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Written by 1:50 pm Blog, Securities Fraud Articles

Iowa Broker Dealers Named In Suit Involving Provident Royalties

According to the Business Record, DeWaay Financial Network LLC of Clive and three other Iowa investment brokers are among 49 firms that have been sued in connection with the bankruptcy of a company accused of running a $485 million Ponzi scheme involving allegedly bogus oil and gas investments.

Provident Royalties LLC, based in Dallas, filed for bankruptcy protection last year in Texas after being charged by the U.S. Securities and Exchange Commission (SEC) with running the scheme from June 2006 through January 2009.

A lawsuit filed June 21 in the bankruptcy case accuses DeWaay and the other firms with failing “miserably in upholding their fiduciary obligations” when selling private placements in the securities.

The lawsuit seeks to return $285 million in investments and commissions paid to brokers to 7,700 investors. According to the lawsuit, DeWaay sold $850,000 in private placements and received $134,525 in commissions.

Trustee Milo Segner Jr. alleges in the lawsuit that commissions were paid to brokers as an inducement to prevent them from investigating the soundness of the investments.

“Each avoidable payment was part of a scheme that was used to ensure that proper due diligence was not performed, that a reasonable investigation was not conducted and that information that would otherwise be important to individual investors and other interested third parties would not be disclosed,” Segner said in the court document. “In other words, the commissions, fees and payments received from Provident Royalties encouraged and played a substantial role in the negligent and/or grossly negligent conduct of the broker-dealers, from the liquidating trustee’s complaint.”

In all, the 49 brokers were paid $34 million in commission on $485 million in investments.

According to the lawsuit, DeWaay was paid commissions between June and October 2008.

Other Iowa firms named in the court document are Ausdal Financial Partners Inc. of Davenport, which received $2,250; Eagle One Investments LLC of Washington, which received $42,500; and Okoboji Financial Services Inc. of Okoboji, which was paid $2.6 million.

Okoboji Financial Services notified the SEC and the Financial Industry Regulatory Authority (FINRA) on May 28 that it had withdrawn as an independent broker-dealer, InvestmentNews reported.

The company, unlike DeWaay, also was cited in the original SEC complaint for receiving a payout for selling the Provident notes.

Okoboji Financial sold $22 million in Provident securities, according to a document in Provident’s bankruptcy case.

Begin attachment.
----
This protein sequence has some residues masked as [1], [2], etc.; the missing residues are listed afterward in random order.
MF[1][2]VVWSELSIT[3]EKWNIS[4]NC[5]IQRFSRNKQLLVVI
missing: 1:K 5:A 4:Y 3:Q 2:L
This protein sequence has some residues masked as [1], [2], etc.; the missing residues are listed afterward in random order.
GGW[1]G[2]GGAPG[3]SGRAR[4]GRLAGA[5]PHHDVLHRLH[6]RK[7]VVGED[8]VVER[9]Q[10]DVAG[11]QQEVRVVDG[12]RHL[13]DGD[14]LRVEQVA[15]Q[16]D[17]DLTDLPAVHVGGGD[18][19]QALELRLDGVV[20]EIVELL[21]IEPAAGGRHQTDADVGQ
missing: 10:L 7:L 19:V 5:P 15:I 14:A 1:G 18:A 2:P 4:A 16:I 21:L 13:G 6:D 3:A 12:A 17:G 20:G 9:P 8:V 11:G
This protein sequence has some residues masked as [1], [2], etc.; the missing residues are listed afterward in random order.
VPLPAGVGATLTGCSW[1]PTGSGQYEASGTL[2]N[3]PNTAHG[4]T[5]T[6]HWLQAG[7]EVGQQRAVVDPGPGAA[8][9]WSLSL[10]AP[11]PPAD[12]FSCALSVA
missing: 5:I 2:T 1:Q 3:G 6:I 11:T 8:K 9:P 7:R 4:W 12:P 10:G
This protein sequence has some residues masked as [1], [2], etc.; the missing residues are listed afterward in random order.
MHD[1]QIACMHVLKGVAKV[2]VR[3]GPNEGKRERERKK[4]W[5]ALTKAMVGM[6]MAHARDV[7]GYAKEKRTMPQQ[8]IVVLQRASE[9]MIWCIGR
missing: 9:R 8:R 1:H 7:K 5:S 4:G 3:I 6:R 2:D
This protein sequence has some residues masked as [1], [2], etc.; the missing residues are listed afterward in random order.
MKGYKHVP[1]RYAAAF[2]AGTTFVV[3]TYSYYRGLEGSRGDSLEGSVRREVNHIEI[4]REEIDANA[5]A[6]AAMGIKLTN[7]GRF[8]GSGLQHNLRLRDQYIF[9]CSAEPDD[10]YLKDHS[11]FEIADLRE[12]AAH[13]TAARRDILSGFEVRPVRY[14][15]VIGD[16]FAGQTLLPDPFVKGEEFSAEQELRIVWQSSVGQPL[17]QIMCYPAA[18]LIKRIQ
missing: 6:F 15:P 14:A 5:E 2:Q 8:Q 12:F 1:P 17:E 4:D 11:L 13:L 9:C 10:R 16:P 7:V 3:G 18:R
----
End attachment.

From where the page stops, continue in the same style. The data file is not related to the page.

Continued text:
In addition, the company was sued in April in federal court in South Dakota for selling $150,000 in private placements in a variety of companies, including Provident, to an 87-year-old widow.

FINRA censured Okoboji Financial and fined it $30,000 for selling private placements to prospective investors with whom neither the firm nor its representatives had a pre-existing relationship, in violation of rules regulating the sale of private placements.

In March, Okoboji Financial lost a $978,000 arbitration over unsuitable structured settlements, according to an InvestmentNews report on FINRA records.

Andrew Dorr, DeWaay’s chief operating officer, said he was confident the complaint against his company would be dismissed.

“There’s is a big difference with the way DeWaay did business and some bad-actor Iowa firms did business,” Dorr said.

The top sellers were Capital Financial Services Inc., Minot, N.D., with $33.7 million in sales; Next Financial Group, Houston, with $33.5 million; and QA3 Financial Corp., Omaha, with $32.6 million.

Three Provident officials orchestrated a Ponzi scheme by offering preferred stock and limited partnerships in oil and gas assets, according to a complaint filed by the SEC in July 2009 in the U.S. District Court for the Northern District of Texas.

An affiliated company, Provident Asset Management LLC, solicited retail broker-dealers such as DeWaay to enter into placement agreements for each offering. The brokers sold the stock to investors, according to an SEC statement on its website.

“Provident falsely promised yearly returns of up to 18 percent and misrepresented to investors that 85 percent of the funds raised through the offerings would be used to purchase interests in oil and gas real estate, leases, mineral rights and interests, exploration and development,” the SEC said.

Less than half of the investor funds were used for those purposes. Instead, proceeds from the offering were used to pay expenses related to previous offerings and to pay returns to investors in those offerings, the SEC said.

If you have questions about investments you made in Provident Royalties with any of these firms, please contact the firm’s Chicago office at 312-238-9650.

The White Law Group, LLC is a national securities fraud, securities arbitration, investor protection, and securities regulation/compliance law firm with offices in Chicago, Illinois and Boca Raton, Florida. With over 30 years of securities law experience, including experience working at FINRA (f/k/a the NASD) and the SEC, The White Law Group has the expertise to help investors defrauded in securities, investment and financial business transactions.

For more information on The White Law Group, please visit our website athttps://whitesecuritieslaw.com.

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